Masdar Institute of Science of Technology, an independent, research-driven graduate-level university focused on advanced energy and sustainable technology, today announced members of the Young Future Energy Leaders (YFEL) outreach program interacted with villagers in the Ladakh region, visiting their homes and collecting real-life data for their projects in sustainability.
The YFEL members were in India as part of a 10-day workshop on ‘Energy Access, Ethics and Development’ jointly being organized by YFEL with the Dalai Lama Center for Ethics and Transformative Values at MIT and the Jamyang School in Leh in northern India at the Himalayan foothills. They are joined by 25 Ladakhi students representing various organizations such as Students' Educational and Cultural Movement of Ladakh (SECMOL), Leh Nutrition Project (LNP), Groupe Energies Renouvelables, Environnement Et Solidarités (GERES) India and The Ladakh Ecological and Development Group (LEDeG).
The week’s events included a visit by Helena Norburg Hodge, Director, International Society for Ecology and Culture (ISEC), and theory and hands-on sessions by Dr Scott Kennedy, Dean of Research, with Assistant Professors Dr Vinod Khadkikar and Dr. Weidong Xiao, and Tenzin Priyadarshi, Director of The Dalai Lama Center for Ethics and Transformative Values, MIT. YFEL members with Dr Ken Volk, Head of Outreach, Masdar Institute, visited nearby areas of interest including Saspol village, caves with 1,000-year old Buddhist temples, a recently-opened hydroelectric plant and trekking near SECMOL.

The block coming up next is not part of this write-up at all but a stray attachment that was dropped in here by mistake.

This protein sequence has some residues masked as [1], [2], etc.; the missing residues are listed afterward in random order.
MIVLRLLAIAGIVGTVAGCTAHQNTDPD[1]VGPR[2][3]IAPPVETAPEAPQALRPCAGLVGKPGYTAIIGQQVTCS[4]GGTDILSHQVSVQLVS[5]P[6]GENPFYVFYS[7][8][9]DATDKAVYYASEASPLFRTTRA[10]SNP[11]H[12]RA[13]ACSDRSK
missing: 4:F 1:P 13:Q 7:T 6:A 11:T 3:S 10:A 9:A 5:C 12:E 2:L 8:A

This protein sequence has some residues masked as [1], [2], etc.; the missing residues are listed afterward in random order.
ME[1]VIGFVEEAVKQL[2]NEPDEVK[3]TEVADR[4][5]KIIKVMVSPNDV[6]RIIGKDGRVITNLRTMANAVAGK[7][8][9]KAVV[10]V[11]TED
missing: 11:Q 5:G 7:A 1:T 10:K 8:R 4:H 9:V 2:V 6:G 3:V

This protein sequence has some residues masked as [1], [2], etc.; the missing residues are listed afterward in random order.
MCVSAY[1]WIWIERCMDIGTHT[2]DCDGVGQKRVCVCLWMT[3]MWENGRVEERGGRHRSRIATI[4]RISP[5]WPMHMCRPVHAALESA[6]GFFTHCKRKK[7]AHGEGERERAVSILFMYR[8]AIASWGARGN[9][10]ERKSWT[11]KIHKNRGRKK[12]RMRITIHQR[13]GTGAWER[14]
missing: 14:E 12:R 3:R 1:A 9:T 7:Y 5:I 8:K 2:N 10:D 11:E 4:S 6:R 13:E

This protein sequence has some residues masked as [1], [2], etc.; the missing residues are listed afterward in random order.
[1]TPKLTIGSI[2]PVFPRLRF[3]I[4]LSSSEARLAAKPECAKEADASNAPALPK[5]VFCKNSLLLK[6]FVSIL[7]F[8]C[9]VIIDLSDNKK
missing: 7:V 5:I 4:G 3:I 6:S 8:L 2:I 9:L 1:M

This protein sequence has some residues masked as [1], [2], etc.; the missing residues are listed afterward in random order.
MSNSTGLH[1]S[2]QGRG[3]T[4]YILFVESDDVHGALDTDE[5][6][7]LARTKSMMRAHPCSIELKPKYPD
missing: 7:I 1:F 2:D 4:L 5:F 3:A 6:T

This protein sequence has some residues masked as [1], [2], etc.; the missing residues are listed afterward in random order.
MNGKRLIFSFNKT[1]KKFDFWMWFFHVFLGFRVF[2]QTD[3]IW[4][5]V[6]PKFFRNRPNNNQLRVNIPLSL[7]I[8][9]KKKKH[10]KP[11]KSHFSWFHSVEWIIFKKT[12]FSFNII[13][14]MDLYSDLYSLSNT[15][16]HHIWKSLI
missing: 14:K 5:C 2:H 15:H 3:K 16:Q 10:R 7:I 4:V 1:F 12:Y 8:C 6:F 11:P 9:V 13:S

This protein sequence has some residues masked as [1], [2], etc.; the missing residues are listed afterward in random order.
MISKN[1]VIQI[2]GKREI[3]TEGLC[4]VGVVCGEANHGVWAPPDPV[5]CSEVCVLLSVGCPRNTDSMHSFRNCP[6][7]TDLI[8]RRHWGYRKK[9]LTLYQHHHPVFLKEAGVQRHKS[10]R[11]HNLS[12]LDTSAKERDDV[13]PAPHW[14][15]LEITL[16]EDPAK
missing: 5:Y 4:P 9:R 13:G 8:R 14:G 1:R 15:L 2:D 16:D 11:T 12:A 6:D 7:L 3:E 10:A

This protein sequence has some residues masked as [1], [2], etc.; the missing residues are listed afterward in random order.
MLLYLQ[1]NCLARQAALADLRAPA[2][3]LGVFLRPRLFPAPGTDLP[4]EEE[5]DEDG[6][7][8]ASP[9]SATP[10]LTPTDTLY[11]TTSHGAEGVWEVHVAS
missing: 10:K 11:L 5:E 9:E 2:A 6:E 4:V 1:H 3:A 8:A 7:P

Since 1975, Helena Norburg Hodge’s ISEC has been providing Ladakhis with information about the impact of conventional development in other parts of the world, while exploring more sustainable patterns of development in Ladakh itself, based on the use of local knowledge and resources.
Dr Scott Kennedy said: “Helena Norburg Hodge offered an inspiring speech on ISEC’s activities in Ladakh. Visits to a hydro-electric plant and nearby places of cultural interest expanded the vistas of the YFEL members. Inspecting the system at SECMOL was a real learning experience. We hope the course will enrich YFEL members and motivate them to build expertise in sustainable technologies that benefit remote communities.”
Dr Ken Volk said: “The YFEL members were remarkable in their interaction with the villagers, both in terms of cultural exchange and collecting real-life data for their projects. They showed true professionalism in their approach, demonstrating their capabilities as future energy leaders. They have lived up to their names as students of Masdar Institute and residents of the UAE.”
Dr Vinod Khadkikar conducted a theory session on photovoltaics (PV), diesel and batteries used for powering a house or small place such as SECMOL. Dr Scott Kennedy introduced the HOMER software to students to plan a power system for SECMOL. Students had to first determine the electrical load for SECMOL and then design the PV, batteries, wind, and diesel requirement with information provided through the database.
Student teams later used the software designed by Ayu Abdulla, Program Teaching Assistant, who was supported by YFEL member Denes Csala. The software ‘game’ helps people see the electrical use in a model home, based on appliances and other devices connected. This was the first time the ‘game’ was done with a group, all connected together to see how a 'village' uses electricity. The following session was conducted by Dr. Weidong Xiao on electrical codes for PV systems after which students inspected the system at SECMOL. The YFEL course was completed on 24 August.
Part of the Masdar Institute’s Outreach program, YFEL offers young professionals and students from the UAE and abroad an opportunity to become more engaged in finding solutions to the world’s biggest challenges – achieving energy efficiency and tackling climate change. It also aims to bring young professionals closer to government representatives, business leaders and other organizations active in the area of alternative energy and sustainability.